SAN FRANCISCO — March 28, 2018 — The first generation of health and medical wearables have had a long list of issues, mostly due to expensive, bulky design that forced users to change their behavior which led to low adoption. That’s why Siren, a San Francisco-based health technology company, developed Neurofabric™ — the first-ever textile with microsensors embedded directly into the fabric, making its sensors completely seamless and virtually invisible to the user. Plus, Neurofabric can be made on standard industrial equipment, making production of clothing cost-efficient and easily scalable.
Today, Siren is launching its first Neurofabric-powered product — the Siren Diabetic Sock and Foot Monitoring System.
Siren Diabetic Socks continuously monitor foot temperature so people can detect signs of inflammation, the precursor to diabetic foot ulcers. Monitoring foot temperature is clinically proven to be the most effective way of catching foot injuries, and is up to 87-percent more effective at preventing diabetic foot ulcers than standard diabetic foot care.
Current solutions for diabetic foot monitoring rely on non-continuous and manual measurement. People who want to monitor foot temperature have to go to the doctor and get 6 spots on each foot manually measured for temperature, a time-consuming and inefficient process.
Approximately 56 percent of diabetic foot ulcers become infected, and 20 percent of those people with infected foot wounds end up with some type of lower extremity amputation. More than 100,000 legs are lost to diabetes each year in the US. Meanwhile, up to 80 percent of people with diabetes who have foot amputations pass away within five years.
“We built this technology because foot ulcers are the most common, costly and deadly complication for people with diabetes, yet there was no way to continuously monitor for these massive problems,” said Ran Ma, CEO and co-founder of Siren. “Our Neurofabric has endless applications across healthcare, sports, military, and fashion, but it was obvious to us that solving this specific problem is where we had to start, because it impacts so many and can mean the difference between losing a limb or not.”
For people with diabetic neuropathy, Siren’s socks look and feel just like a regular pair of socks and blend seamlessly into their daily lives. Comfortable and discreet, they provide continuous, clinical-grade temperature monitoring and health tracking over time. All they have to do is put on their socks like they would any other day.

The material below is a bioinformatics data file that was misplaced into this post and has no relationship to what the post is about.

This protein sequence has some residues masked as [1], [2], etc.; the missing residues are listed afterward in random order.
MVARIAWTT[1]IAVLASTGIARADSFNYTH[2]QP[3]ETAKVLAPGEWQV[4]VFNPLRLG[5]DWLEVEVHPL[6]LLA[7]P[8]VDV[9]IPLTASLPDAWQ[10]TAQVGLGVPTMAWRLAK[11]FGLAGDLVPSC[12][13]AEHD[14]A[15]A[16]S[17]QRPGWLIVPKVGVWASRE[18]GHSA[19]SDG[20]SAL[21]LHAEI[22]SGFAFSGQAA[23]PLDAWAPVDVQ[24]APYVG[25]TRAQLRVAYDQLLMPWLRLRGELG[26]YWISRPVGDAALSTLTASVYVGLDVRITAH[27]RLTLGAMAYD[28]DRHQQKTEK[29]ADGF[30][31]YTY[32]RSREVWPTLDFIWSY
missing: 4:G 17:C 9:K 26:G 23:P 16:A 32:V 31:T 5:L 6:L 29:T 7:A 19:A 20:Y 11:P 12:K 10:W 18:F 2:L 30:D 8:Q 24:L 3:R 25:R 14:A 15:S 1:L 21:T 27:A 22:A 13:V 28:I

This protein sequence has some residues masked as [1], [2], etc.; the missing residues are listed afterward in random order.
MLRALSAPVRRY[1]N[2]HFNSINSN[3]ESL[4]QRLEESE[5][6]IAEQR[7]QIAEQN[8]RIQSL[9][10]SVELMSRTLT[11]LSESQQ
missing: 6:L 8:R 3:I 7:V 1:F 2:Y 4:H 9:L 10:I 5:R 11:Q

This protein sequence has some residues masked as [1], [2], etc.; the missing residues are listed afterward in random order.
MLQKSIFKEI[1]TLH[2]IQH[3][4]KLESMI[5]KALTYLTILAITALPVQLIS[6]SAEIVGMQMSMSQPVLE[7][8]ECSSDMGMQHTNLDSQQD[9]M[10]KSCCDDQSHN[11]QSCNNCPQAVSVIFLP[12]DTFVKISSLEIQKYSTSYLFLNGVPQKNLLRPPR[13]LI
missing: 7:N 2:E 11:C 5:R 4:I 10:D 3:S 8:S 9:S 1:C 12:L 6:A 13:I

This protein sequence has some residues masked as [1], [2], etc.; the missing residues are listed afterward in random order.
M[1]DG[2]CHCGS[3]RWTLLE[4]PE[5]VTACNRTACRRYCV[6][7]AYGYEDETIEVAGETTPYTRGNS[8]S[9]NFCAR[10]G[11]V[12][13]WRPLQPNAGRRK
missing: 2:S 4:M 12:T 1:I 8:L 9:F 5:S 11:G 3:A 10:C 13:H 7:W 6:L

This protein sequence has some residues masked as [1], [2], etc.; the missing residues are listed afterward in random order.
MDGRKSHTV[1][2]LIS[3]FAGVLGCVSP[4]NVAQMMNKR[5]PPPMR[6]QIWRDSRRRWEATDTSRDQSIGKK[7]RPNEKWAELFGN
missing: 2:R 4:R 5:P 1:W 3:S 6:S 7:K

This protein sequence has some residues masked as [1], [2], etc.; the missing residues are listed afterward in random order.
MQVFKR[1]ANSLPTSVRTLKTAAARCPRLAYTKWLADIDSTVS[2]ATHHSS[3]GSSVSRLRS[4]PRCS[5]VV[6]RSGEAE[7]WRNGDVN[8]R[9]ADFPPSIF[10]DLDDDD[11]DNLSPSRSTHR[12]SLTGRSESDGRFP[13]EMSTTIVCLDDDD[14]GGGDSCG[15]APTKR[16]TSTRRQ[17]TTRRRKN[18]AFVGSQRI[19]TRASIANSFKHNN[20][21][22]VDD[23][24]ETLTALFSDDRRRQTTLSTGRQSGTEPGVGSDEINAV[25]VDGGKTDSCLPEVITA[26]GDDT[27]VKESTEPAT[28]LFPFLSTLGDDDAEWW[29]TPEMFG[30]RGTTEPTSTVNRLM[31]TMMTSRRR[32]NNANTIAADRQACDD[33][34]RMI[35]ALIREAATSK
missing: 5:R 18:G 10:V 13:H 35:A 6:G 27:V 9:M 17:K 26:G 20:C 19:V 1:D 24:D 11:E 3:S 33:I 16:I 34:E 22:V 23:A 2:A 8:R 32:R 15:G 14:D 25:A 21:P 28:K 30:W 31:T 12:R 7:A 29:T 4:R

“The Siren system has become a vital part of my foot care because it helps catch potential problems early,” said Melissa G., who has Type-1 diabetes. “The socks stay incredibly soft even after washing them, and remain comfortable throughout the day. I love that I can see the temperature of my feet instantly with the app and compare changes from day to day.”
Siren’s Foot Monitoring System includes a variety of patented technologies, enabling the standard manufacturing of integrated sensors, and simultaneous pairing of multiple devices, both of which were previously unsolved.
The subscription includes five pairs of new Siren Diabetic Socks shipped every 6 months, the Siren Companion App, and live customer support.
Siren Diabetic Socks Feature:
- Neurofabric™ — Seamlessly-integrated sensors monitor foot temperature at 6 key points — the most effective method for determining foot health.
- Comfortable fit — All socks are seamless and non-binding.
- Machine-washable and don’t need to be charged
- Moisture-wicking — Fabric removes moisture from the foot area to promote healthy skin.
- Fresh socks every 6 months — We ship you a box of fresh socks every 6 months!
Customers who order in the next 30 days can lock in special launch pricing starting at $19.95/month.
Today’s launch comes on the heels of Siren successfully shipping its first batch of socks to their users. Previously Siren was named 2018 CES Best of Innovation, 2017 CES TechCrunch Battlefield winner, and AARP Consumer’s Choice. As part of today’s announcement, Siren is also announcing it has raised $3.4 million in seed funding from DCM, Khosla Ventures, and Founders Fund.
Posted March 28, 2018